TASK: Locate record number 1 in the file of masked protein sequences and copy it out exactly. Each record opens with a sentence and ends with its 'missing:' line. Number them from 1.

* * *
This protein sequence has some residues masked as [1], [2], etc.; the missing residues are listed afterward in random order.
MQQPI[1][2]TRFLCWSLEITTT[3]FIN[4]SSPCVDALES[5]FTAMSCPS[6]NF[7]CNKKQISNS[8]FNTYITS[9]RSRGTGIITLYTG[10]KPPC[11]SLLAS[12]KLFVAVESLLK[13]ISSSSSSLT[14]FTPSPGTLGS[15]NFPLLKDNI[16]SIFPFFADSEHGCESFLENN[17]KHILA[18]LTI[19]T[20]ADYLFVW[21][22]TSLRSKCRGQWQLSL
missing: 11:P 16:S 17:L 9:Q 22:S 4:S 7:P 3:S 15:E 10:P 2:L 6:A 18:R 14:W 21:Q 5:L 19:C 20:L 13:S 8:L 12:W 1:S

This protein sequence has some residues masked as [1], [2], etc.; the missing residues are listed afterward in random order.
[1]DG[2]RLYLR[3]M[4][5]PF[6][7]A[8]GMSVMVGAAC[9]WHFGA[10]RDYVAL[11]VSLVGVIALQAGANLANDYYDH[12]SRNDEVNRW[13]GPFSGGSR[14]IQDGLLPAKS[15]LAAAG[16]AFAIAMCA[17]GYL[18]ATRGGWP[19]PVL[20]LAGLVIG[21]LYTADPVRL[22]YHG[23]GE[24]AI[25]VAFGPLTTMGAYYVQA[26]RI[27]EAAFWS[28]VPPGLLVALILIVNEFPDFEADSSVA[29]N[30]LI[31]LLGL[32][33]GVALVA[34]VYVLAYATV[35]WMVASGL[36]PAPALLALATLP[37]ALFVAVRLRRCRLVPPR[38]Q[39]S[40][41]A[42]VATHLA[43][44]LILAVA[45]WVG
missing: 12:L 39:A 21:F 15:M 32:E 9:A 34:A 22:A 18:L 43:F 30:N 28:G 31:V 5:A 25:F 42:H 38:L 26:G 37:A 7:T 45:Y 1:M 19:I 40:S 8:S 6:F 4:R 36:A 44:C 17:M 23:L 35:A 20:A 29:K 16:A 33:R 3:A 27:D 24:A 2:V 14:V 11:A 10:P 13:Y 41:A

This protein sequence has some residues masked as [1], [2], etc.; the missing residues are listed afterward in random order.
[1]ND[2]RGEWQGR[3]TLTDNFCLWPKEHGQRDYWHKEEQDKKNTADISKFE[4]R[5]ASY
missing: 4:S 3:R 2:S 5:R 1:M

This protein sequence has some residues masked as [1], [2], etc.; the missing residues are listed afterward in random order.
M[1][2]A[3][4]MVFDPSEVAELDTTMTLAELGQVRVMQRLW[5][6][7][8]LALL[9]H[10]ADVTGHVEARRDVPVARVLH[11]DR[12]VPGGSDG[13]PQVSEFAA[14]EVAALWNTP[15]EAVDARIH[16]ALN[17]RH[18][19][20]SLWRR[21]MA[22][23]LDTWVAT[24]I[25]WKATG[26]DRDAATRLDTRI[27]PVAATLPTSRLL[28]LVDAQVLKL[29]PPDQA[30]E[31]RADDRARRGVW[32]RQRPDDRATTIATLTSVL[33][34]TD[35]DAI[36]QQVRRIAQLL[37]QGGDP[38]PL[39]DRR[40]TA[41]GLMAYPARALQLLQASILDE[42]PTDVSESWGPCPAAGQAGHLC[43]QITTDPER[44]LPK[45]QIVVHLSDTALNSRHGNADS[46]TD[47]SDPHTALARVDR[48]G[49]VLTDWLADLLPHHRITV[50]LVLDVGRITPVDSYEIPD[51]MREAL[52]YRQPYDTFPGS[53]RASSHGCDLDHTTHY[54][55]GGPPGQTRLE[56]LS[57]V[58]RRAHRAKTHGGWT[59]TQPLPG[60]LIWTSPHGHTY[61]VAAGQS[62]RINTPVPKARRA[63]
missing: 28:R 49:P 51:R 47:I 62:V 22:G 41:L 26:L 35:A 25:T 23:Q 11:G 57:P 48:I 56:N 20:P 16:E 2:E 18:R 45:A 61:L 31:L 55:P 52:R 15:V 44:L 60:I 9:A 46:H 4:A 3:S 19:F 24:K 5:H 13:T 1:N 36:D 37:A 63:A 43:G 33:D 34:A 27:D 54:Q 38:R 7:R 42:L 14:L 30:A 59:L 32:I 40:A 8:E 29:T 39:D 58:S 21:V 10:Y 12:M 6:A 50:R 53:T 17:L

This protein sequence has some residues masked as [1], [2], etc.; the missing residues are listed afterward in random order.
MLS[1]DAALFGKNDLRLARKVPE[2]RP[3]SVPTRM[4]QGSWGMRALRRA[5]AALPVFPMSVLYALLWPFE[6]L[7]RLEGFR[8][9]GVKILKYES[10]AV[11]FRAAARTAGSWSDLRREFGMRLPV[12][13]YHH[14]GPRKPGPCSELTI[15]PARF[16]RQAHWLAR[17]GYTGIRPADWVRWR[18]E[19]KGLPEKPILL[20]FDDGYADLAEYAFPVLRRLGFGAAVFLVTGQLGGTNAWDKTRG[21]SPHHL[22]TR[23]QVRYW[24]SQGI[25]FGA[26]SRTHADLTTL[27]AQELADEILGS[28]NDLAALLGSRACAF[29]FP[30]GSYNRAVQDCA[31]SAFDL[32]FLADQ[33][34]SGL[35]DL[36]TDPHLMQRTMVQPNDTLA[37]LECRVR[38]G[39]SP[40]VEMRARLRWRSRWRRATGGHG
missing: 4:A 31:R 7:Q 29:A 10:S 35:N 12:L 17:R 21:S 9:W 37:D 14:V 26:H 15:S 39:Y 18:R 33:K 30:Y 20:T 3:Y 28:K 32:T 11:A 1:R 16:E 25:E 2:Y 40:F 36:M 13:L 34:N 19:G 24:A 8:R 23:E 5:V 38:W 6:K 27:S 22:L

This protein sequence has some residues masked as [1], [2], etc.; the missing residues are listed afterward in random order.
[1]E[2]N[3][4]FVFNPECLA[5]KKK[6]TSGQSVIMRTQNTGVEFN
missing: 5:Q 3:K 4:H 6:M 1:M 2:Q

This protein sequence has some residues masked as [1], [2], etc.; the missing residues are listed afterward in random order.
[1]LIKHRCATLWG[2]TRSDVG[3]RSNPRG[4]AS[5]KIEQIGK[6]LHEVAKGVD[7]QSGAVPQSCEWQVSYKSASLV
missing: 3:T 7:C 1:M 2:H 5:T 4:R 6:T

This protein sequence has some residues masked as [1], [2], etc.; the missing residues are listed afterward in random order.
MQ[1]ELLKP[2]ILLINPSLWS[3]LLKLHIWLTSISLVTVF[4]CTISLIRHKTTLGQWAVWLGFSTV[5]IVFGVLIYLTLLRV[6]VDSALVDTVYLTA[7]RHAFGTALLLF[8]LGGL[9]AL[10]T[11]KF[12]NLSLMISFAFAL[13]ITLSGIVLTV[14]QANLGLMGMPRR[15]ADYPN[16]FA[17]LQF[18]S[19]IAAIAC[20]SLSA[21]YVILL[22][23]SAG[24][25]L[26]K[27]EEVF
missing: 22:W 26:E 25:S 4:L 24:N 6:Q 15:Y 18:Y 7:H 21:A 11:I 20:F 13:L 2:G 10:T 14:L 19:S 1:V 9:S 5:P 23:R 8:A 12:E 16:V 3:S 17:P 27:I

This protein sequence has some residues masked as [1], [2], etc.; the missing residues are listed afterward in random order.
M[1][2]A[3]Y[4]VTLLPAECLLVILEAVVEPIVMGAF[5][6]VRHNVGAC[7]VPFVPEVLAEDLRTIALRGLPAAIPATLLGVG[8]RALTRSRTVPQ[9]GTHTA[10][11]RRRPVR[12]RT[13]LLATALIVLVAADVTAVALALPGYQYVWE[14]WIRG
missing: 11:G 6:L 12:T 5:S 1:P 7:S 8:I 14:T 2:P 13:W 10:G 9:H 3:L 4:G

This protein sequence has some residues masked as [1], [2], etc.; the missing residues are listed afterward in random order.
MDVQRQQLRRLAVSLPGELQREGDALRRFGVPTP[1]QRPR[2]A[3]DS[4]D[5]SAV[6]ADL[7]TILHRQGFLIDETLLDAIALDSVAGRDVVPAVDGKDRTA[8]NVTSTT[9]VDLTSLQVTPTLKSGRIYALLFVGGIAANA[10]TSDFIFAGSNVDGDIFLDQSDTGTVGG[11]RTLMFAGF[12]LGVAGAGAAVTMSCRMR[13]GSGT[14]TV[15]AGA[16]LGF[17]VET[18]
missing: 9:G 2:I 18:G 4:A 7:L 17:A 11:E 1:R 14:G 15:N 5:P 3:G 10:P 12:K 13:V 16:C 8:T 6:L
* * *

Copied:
This protein sequence has some residues masked as [1], [2], etc.; the missing residues are listed afterward in random order.
MQQPI[1][2]TRFLCWSLEITTT[3]FIN[4]SSPCVDALES[5]FTAMSCPS[6]NF[7]CNKKQISNS[8]FNTYITS[9]RSRGTGIITLYTG[10]KPPC[11]SLLAS[12]KLFVAVESLLK[13]ISSSSSSLT[14]FTPSPGTLGS[15]NFPLLKDNI[16]SIFPFFADSEHGCESFLENN[17]KHILA[18]LTI[19]T[20]ADYLFVW[21][22]TSLRSKCRGQWQLSL
missing: 11:P 16:S 17:L 9:Q 22:S 4:S 7:P 3:S 15:E 10:P 2:L 6:A 18:R 14:W 21:Q 5:L 19:C 20:L 13:S 8:L 12:W 1:S